We also get the best fan service moment when he let out an iconic, “Booyah!” What’s not to love? Yes, it’s disappointing that we didn’t get a Sector 2814 Green Lantern, but at least there were momentary glimpses of the Lantern Corps fighting alongside the Amazons and Atlanteans in the past. Gives this DC fan hope that the Ryan Reynolds 2011 debacle won’t be the last standalone attempt.
Barry Allan (Ezra Miller), while never actually referred to as The Flash, comes with the usual backstory. Struck by lightning, gains superspeed powers, tries to exonerate his father in the cast of his mother’s murder. DC Comics fans know the drill. True to canon, Barry bring a light-hearted comedic aspect to the team that keeps Justice League from going full-on Christopher Nolan dark. He’s much akin to Ant Man (Paul Rudd) providing laughs while still kicking butt in the Avengers franchise. I was initially skeptical of Miller’s casting, but he held his own. It’s still my least favorite casting choice in the film, though. There’s just something slightly off there, but it’s a hard role to play alongside the television series. Still looking forward to Flashpoint!
Thankfully, Batman is much more developed as the team leader than in Batman v Superman. He’s trying to live up to Clark Kent’s example, whose death he feels responsible for, all while trying to save the world. That’s a lot of weight to carry on your shoulders. This is a Batman who knows his limitations in a world full of superpowered beings and gods. Bruce even jokes that his power is money. Whereas previous actors have portrayed one-half of the role better, Affleck is the best combination of Bruce and Batman on-screen. Keaton was the best Bruce Wayne, Bale the best Batman, but Batfleck reigns supreme balancing that duality. He leads by knowing his role and playing it perfectly. Speaking of bests, thank the comic book gods Alfred (Jeremy Irons) was written into the script. His wit and delivery makes Irons the best to play the part to-date.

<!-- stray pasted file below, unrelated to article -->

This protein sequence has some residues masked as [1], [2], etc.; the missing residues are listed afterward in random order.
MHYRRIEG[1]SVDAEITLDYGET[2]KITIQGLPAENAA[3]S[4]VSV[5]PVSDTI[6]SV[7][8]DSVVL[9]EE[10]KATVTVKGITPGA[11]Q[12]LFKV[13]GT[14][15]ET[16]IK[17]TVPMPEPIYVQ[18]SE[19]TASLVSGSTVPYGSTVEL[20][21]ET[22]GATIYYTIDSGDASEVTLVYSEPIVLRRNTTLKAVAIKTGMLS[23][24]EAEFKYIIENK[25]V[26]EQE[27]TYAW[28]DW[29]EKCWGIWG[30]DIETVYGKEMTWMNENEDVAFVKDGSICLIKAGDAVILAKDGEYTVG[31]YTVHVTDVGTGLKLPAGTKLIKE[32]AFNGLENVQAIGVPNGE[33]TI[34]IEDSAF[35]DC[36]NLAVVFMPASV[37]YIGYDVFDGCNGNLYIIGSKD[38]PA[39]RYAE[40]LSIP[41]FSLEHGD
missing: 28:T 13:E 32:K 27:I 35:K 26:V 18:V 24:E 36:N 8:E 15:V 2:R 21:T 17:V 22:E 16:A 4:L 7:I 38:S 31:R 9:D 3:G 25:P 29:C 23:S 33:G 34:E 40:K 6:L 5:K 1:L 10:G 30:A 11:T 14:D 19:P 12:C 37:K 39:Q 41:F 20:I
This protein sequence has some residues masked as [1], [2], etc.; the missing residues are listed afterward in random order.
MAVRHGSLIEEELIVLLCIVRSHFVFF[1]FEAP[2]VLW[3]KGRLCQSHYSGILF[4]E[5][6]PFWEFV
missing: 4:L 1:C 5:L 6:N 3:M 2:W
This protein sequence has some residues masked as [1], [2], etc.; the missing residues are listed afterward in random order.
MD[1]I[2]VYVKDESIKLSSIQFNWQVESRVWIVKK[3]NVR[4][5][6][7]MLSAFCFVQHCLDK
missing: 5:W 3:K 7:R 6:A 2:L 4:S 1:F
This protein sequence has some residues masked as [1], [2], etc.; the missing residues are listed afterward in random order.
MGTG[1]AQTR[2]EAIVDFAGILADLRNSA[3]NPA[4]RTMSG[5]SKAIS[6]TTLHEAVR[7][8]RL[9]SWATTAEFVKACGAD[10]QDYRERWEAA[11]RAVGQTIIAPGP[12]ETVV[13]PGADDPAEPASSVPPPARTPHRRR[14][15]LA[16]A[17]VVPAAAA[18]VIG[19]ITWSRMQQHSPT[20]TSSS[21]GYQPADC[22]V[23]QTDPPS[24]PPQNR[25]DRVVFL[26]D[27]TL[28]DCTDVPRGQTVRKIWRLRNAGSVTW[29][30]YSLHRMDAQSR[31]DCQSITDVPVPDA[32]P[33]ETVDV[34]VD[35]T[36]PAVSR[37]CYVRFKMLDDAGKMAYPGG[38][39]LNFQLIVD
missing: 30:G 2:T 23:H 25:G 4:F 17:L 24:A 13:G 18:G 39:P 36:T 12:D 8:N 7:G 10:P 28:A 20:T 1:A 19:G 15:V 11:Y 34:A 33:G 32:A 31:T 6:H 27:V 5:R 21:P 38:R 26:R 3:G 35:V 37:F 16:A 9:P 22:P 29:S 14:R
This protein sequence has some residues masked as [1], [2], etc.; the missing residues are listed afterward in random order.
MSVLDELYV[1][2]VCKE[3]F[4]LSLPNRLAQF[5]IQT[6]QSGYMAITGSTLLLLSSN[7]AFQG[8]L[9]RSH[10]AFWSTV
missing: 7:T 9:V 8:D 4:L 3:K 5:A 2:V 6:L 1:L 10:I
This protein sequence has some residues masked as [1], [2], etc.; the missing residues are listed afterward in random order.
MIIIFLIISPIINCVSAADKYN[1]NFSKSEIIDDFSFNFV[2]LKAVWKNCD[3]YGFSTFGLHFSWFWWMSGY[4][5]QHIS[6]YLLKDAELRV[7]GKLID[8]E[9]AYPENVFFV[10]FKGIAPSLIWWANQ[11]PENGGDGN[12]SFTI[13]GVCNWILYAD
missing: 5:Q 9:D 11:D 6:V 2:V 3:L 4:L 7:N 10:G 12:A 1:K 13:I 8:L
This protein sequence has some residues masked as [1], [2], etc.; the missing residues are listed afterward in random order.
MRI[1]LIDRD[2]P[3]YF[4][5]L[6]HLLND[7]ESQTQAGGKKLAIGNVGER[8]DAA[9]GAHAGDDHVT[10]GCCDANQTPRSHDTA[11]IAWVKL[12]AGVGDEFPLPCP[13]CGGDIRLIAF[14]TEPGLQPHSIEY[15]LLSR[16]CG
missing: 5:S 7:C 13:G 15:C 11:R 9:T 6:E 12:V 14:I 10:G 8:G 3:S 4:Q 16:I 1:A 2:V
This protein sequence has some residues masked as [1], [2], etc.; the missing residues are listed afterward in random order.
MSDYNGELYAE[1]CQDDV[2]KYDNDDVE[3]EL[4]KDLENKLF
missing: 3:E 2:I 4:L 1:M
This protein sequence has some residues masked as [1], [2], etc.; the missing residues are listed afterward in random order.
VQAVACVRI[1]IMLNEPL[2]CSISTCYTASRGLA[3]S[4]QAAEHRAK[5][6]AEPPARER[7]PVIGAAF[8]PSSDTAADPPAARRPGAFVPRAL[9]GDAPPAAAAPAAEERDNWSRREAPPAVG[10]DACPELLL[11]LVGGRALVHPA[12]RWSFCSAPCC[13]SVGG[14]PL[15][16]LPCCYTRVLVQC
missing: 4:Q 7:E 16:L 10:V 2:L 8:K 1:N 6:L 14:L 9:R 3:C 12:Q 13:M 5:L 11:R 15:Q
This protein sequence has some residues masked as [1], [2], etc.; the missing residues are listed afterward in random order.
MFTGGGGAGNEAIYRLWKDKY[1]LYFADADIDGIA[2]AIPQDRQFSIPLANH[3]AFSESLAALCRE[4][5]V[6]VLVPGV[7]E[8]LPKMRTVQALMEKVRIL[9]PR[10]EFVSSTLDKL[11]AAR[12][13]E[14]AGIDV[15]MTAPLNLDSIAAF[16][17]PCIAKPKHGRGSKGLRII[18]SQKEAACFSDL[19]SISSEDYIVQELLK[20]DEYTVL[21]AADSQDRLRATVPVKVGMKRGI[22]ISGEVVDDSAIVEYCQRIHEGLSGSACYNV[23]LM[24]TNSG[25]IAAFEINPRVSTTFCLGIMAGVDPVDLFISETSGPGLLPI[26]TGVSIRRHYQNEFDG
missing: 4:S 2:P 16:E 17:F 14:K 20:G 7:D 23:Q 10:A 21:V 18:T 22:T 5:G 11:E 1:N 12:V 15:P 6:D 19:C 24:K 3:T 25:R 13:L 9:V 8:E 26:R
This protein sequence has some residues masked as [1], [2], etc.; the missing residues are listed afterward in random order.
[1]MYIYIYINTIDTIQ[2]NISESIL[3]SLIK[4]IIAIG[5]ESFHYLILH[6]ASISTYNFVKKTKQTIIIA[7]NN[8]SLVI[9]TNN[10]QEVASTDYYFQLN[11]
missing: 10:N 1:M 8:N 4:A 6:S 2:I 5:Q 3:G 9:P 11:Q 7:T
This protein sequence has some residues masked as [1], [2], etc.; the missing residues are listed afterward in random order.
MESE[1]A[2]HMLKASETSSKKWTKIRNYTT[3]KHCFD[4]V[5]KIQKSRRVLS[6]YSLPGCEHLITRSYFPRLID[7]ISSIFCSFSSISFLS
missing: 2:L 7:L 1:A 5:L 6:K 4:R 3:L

Justice League presents fascinating new cinematic ground for Batman. The two previous hit-or-miss film franchises certainly broke new ground for the character, but neither ventured outside his core canon. Tim Burton’s run brought the Rogues Gallery to life and paved the way for Batman: The Animated Series; Nolan’s interpretation added realistic grit. Here, director Zach Snyder’s given us what we’ve always wanted: An epic display of DC Comic’s creative range!
The return of Superman, unsurprising after that last shot in Dawn of Justice, is probably the best moment of the film. Candidly, I admit I’m not the biggest Superman fan. That being said, though, I am well-versed in the character and found his cinematic portrayal in recent years wanting. Cavill told Cinema Blend that this was the most accurate portrayal of Superman, and boy was he right. From unbridled rage and strength when he first returns to the Boy Scout protector of truth, justice, and the American way, Cavill nails it. Hell, even as the resident Batman fan, I felt for Supes when he almost pops Bruce’s head like a balloon.
One thing I worried over was the change in directors before the final cut. When Joss Whedon stepped in for Snyder, I expected a choppily edited mess like Batman v Superman. It’s nothing against Whedon, the two just have very different visions. Much to my surprise, the story flowed nicely. Justice League is definitely more so Snyder’s film, despite reports that the re-shoots were extensive. Clearly, Whedon didn’t want to make this film his own, which I find very commendable. This is DC’s equivalent to The Avengers, not some carbon copy, so it should be Snyder’s vision.
While not as good a story as Wonder Woman, Justice League is fun from start to finish and beyond. Stick around for the mid and end-credit scenes, they’re amazing! Unlike much of the other DC Extended Universe stock, the characters are likeable, relatable, and capable of making the viewer feel a wide range of emotion. Knew they had it in them! The film’s climax is a bit quick with Superman back in the fray, but Warner Bros. made it clear from the start they didn’t want a long film. Whereas big final fights should normally be longer, that really wasn’t the point of this film. Justice League is about heroes finding their own inner-strength and joining together for the greater good of humanity. Mission accomplished.